A little tidbit about getting our driver’s licenses. We had to collect six different documents, get double copies of each, and go to four different locations. A personal favorite was doing the eye exam in Spanish…remembering the alphabet in your second language under stressful circumstances is never fun haha. Over all the process took about one day of preparation and five hours at the DMV equivalent. Thankful to have that out of the way!
We are excited for what is ahead and look forward to seeing some of you in Tennessee in just a few days!
June 15th officially marked two years of living in Costa Rica. It is both fun and hard to look back over our time here and reflect on the trials and blessings we have lived. I would without a doubt summarize year one as the hardest year of my life. It brought me tears, frustration, depression, heartache…and ultimately growth. Year two, however, can be summed up for me as the year that Costa Rica became home. We have found joy in the ministries we are involved in, soaked up the simplicity of our life here, and formed deep and meaningful connections with some amazing friends. This year has not been without its challenges, but it has seen some huge blessings as well. Adopted little guys, maturing students, beautiful places, news of our son on the way. We are blessed!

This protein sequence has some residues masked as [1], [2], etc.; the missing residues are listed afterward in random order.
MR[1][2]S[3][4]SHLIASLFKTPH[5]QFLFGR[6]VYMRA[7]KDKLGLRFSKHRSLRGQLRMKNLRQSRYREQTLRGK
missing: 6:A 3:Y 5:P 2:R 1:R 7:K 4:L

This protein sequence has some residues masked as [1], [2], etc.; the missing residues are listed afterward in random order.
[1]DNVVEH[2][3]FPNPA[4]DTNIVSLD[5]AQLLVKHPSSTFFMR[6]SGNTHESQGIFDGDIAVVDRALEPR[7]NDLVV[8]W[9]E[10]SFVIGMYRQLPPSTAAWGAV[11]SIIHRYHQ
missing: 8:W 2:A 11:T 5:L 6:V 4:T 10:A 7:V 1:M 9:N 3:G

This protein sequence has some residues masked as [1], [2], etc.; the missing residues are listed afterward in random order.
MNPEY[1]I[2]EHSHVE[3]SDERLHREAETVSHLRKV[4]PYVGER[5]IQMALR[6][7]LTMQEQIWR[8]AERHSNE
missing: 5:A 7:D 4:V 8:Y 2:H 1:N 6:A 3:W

I think that reaching this milestone has also made us look to the future and our last year in Costa Rica. We feel confident that God is taking us somewhere else for now, and are already excited about the dreams He has started to cultivate in us for this next season of life, but I am the last person to say that I ever thought I would also be heartbroken when I consider leaving. In some ways this begins a year of difficult transition. Maintaining connections here while anticipating having to break them (not fully, but in many ways) so soon. Having to turn off all of the Spanglish that has our minds completely tangled about which language is which. Learning to be parents in this culture and community, only to have our norms flipped upside down upon our return. Balancing excitement of returning to the States with sadness of leaving a place that has become a wonderful home. Transition is tough. So pray with us–give thanks for the huge blessings and pray for peace in the transition! And hopefully give us some grace as we navigate this path.
A little look back at this year in photos: